Your guide to detecting and responding to threats fast
— Even if you don’t have a 24×7 SOC
Some organisations have formal 24×7 security operations centres (SOCs) which are tightly secured areas for teams of dedicated analysts to carefully monitor for threats around the clock. The cost of having well-trained analysts onsite at all times outweighs the benefit for almost every organisation. Instead, most organisations make do with an informal SOC comprised of a small number of analysts who have many other duties to perform. Others have no SOC at all.
For organisations caught between the prohibitive cost of a formal SOC and the wholly inadequate protection from an informal SOC, there is a solution: building a SOC that automates as much of the work as possible. Automation can help teams perform constant security event monitoring and analysis to detect possible intrusions and expedite incident response handling.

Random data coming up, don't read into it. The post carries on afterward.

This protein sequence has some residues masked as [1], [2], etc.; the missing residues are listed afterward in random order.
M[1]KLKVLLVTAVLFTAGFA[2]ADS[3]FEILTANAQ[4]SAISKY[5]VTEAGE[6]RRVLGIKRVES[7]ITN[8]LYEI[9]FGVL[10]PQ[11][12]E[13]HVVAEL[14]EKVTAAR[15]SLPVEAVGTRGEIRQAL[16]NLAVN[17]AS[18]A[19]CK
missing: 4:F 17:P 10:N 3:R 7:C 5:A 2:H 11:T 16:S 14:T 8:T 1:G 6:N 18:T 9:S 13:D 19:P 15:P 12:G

This white paper shows you how to successfully build a SOC. It explains the basics of SOCs, including what they mean in terms of people, processes, and technology, and the methodology and tactics of building and rolling out a SOC with limited resources.
People, page 5
No matter how well automated a SOC is, people are an absolute necessity. The two most fundamental roles in a SOC are the security analyst and the incident responder. Security analysts work primarily in the monitoring and detection phases of a SOC. Typical tasks include monitoring alarms from an all-in-one platform and performing triage to determine which alarms require intervention from the incident responders. Incident responder tasks may include:
• Conducting deeper analysis of suspicious security events using:
• Search analytics capabilities
• Threat intelligence sources
• Basic forensics techniques
• Malware analysis tools
• Performing response activities whenever an incident necessitates
• Keeping management apprised of the status of incident response efforts. Other possible SOC roles include forensic analysts and malware reverse engineers.